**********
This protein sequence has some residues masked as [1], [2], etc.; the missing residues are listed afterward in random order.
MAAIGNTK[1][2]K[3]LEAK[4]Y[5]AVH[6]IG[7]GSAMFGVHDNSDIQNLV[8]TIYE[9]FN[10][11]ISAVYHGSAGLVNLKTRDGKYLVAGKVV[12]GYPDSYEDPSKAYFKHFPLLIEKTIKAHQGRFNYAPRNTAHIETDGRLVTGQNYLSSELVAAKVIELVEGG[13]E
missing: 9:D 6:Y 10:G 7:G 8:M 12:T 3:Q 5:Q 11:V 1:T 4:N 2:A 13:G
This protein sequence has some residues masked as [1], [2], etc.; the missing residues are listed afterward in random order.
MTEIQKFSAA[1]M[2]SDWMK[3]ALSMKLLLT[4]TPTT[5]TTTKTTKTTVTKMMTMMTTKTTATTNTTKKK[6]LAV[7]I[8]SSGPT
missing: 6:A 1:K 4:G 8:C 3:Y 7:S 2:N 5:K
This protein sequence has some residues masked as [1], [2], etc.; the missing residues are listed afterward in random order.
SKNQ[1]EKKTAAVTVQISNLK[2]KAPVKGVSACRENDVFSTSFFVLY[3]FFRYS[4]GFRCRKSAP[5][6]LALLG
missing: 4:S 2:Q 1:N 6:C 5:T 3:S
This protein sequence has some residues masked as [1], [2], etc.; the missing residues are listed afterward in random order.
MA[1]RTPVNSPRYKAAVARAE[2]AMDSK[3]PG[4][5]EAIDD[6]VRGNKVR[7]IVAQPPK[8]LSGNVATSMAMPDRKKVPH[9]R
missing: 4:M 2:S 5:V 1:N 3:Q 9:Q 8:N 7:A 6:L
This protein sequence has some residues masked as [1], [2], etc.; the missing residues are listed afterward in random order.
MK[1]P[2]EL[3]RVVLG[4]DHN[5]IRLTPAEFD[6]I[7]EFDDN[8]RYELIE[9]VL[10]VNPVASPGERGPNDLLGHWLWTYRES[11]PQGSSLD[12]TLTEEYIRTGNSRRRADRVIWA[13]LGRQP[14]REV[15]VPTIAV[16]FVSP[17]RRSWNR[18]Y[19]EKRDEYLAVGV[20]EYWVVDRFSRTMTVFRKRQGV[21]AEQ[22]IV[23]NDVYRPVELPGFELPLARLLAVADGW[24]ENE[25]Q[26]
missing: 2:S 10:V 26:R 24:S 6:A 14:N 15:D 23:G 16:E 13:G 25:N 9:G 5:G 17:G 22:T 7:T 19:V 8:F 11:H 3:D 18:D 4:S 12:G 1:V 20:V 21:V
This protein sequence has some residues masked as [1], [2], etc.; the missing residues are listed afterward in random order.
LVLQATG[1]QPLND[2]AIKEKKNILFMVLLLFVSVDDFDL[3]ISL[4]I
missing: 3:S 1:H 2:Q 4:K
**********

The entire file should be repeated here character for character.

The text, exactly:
This protein sequence has some residues masked as [1], [2], etc.; the missing residues are listed afterward in random order.
MAAIGNTK[1][2]K[3]LEAK[4]Y[5]AVH[6]IG[7]GSAMFGVHDNSDIQNLV[8]TIYE[9]FN[10][11]ISAVYHGSAGLVNLKTRDGKYLVAGKVV[12]GYPDSYEDPSKAYFKHFPLLIEKTIKAHQGRFNYAPRNTAHIETDGRLVTGQNYLSSELVAAKVIELVEGG[13]E
missing: 9:D 6:Y 10:G 7:G 8:M 12:T 3:Q 5:Q 11:V 1:T 4:N 2:A 13:G
This protein sequence has some residues masked as [1], [2], etc.; the missing residues are listed afterward in random order.
MTEIQKFSAA[1]M[2]SDWMK[3]ALSMKLLLT[4]TPTT[5]TTTKTTKTTVTKMMTMMTTKTTATTNTTKKK[6]LAV[7]I[8]SSGPT
missing: 6:A 1:K 4:G 8:C 3:Y 7:S 2:N 5:K
This protein sequence has some residues masked as [1], [2], etc.; the missing residues are listed afterward in random order.
SKNQ[1]EKKTAAVTVQISNLK[2]KAPVKGVSACRENDVFSTSFFVLY[3]FFRYS[4]GFRCRKSAP[5][6]LALLG
missing: 4:S 2:Q 1:N 6:C 5:T 3:S
This protein sequence has some residues masked as [1], [2], etc.; the missing residues are listed afterward in random order.
MA[1]RTPVNSPRYKAAVARAE[2]AMDSK[3]PG[4][5]EAIDD[6]VRGNKVR[7]IVAQPPK[8]LSGNVATSMAMPDRKKVPH[9]R
missing: 4:M 2:S 5:V 1:N 3:Q 9:Q 8:N 7:A 6:L
This protein sequence has some residues masked as [1], [2], etc.; the missing residues are listed afterward in random order.
MK[1]P[2]EL[3]RVVLG[4]DHN[5]IRLTPAEFD[6]I[7]EFDDN[8]RYELIE[9]VL[10]VNPVASPGERGPNDLLGHWLWTYRES[11]PQGSSLD[12]TLTEEYIRTGNSRRRADRVIWA[13]LGRQP[14]REV[15]VPTIAV[16]FVSP[17]RRSWNR[18]Y[19]EKRDEYLAVGV[20]EYWVVDRFSRTMTVFRKRQGV[21]AEQ[22]IV[23]NDVYRPVELPGFELPLARLLAVADGW[24]ENE[25]Q[26]
missing: 2:S 10:V 26:R 24:S 6:A 14:N 15:D 23:G 16:E 13:G 25:N 9:G 5:G 17:G 22:T 7:T 19:V 8:F 11:H 3:D 18:D 4:S 12:G 1:V 20:V 21:V
This protein sequence has some residues masked as [1], [2], etc.; the missing residues are listed afterward in random order.
LVLQATG[1]QPLND[2]AIKEKKNILFMVLLLFVSVDDFDL[3]ISL[4]I
missing: 3:S 1:H 2:Q 4:K